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Waiting for the vaccine in Cergy, France. Photo: Martin Bureau/AFP via Getty

Use of the Oxford/AstraZeneca vaccine was halted across much of Europe today, including in France, Germany, Italy and Spain.

Why it matters: The suspensions followed reports that a small number of patients who received the vaccine experienced blood clots. But public health agencies, including the World Health Organization and the EU’s own medical arm, say there’s no indication that the blood clots were caused by the vaccine, or that the risks of giving the shot outweigh those of delaying it.

  • AstraZeneca says that out of the 17 million people who have received the vaccine in the EU and U.K., the number experiencing such symptoms is actually lower than would be expected in the general population.
  • Still, safety boards from the WHO and the European Medicines Agency (EMA) will convene on Tuesday to discuss the situation.
  • The state of play: The vaccine has been approved by the WHO and some 70 countries. Real-world data from the U.K., where the vaccine has been used most widely, suggests it's highly effective at preventing serious cases. No blood clotting concerns have been reported there.

Driving the news: Denmark and Norway were first to suspend the shot last Thursday, and the EU’s most populous countries followed suit today, with leaders describing the suspensions as precautionary.

  • French President Emmanuel Macron said distribution would be halted for 24 hours pending an EMA assessment.
  • Some experts fear such moves risk increasing vaccine hesitancy and further slowing distribution at a dangerous time, given the ongoing vaccine shortages and fast-spreading variants.
  • Indonesia cited the situation in Europe today in delaying its rollout, while Canadian Prime Minister Justin Trudeau reassured Canadians that the vaccine was safe, and leaders in the U.K. defended the homegrown jab.

The big picture: This is arguably the most important vaccine in the world in the near term. Around 3 billion doses have been reserved to date, and more than half are destined for developing countries.

  • The vaccine is relatively affordable (it’s not being sold for a profit) and easy to transport and store compared to the Pfizer and Moderna shots.
  • The COVAX initiative is sending AstraZeneca doses all over the world, often to countries that have no other source of vaccines.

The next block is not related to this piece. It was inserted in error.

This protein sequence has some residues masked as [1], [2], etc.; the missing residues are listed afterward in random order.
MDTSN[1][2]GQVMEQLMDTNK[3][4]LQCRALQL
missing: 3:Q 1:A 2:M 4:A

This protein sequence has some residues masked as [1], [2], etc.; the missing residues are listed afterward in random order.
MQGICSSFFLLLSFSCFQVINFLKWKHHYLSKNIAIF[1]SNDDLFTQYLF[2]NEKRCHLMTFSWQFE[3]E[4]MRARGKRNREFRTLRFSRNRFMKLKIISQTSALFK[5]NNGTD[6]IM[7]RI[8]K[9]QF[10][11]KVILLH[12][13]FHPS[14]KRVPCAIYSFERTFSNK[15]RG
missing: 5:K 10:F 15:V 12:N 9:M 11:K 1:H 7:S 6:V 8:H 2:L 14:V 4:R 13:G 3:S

Yes, but: The rollout of the vaccine in Europe has been plagued by confusion, distrust and even animosity.

  • AstraZeneca has delivered only half the doses it promised the EU, leading to anger and in one case an export ban.
  • The doses that have arrived have been administered remarkably slowly due to hesitancy among the public — fueled in part by skeptical rhetoric from politicians like Macron — and delays in granting approval for people over 65.

In the U.S., which ordered 300 million doses, the vaccine has still yet to be approved.

  • AstraZeneca’s U.S. trial was paused for seven weeks last fall. Concerns about the company's trials intensified after it emerged that some British participants had been mistakenly given a half-strength dose (surprisingly, they had better results).
  • The trial data is now at last being reviewed by independent monitors, and emergency authorization could come in about a month, National Institutes of Health Director Francis Collins told Reuters today.
  • Collins said he wasn’t concerned about the reports of blood clots, adding, “There may be a bit of an overreaction to something that is unrelated to the vaccine itself.”

For now, tens of millions of doses are sitting at a facility in Ohio, the NY Times reports.

  • The White House has rejected requests to send them abroad — including, reportedly, from the European Union.

Go deeper: Europe's new coronavirus spike is a warning to the U.S.

Go deeper

3 hours ago - Technology

3D printing's next act: big metal objects

Chief Scientist Andy Bayramian makes modifications to the laser system on Seurat's 3D metal printer. Photo courtesy of Seurat Technologies.

A new metal 3D printing technology could revolutionize the way large industrial products like planes and cars are made, reducing the cost and carbon footprint of mass manufacturing.

Why it matters: 3D printing — also called additive manufacturing — has been used since the 1980s to make small plastic parts and prototypes. Metal printing is newer, and the challenge has been figuring out how to make things like large car parts faster and cheaper than traditional methods.

Rising rates may hammer the stock market

Illustration: Sarah Grillo / Axios

Stocks are much more vulnerable to interest rate swings than they used to be.

Why it matters: A sharp rise in rates in early 2022 is the key reason the stock market is off to an ugly start. And with the Federal Reserve making noise about trying to keep inflation in check, rates could go higher.

Ina Fried, author of Login
4 hours ago - Technology

Microsoft's Activision Blizzard deal complicates Big Tech regulation

Illustration: Megan Robinson/Axios

Microsoft's surprise $68 billion deal to buy Activision Blizzard is adding a fresh twist to the heated debate over which tech companies have monopolies that need to be reined in.

The big picture: The deal could force a question the company has happily ducked for a decade: whether its size and power make it just as deserving of regulatory scrutiny as its Big Tech rivals.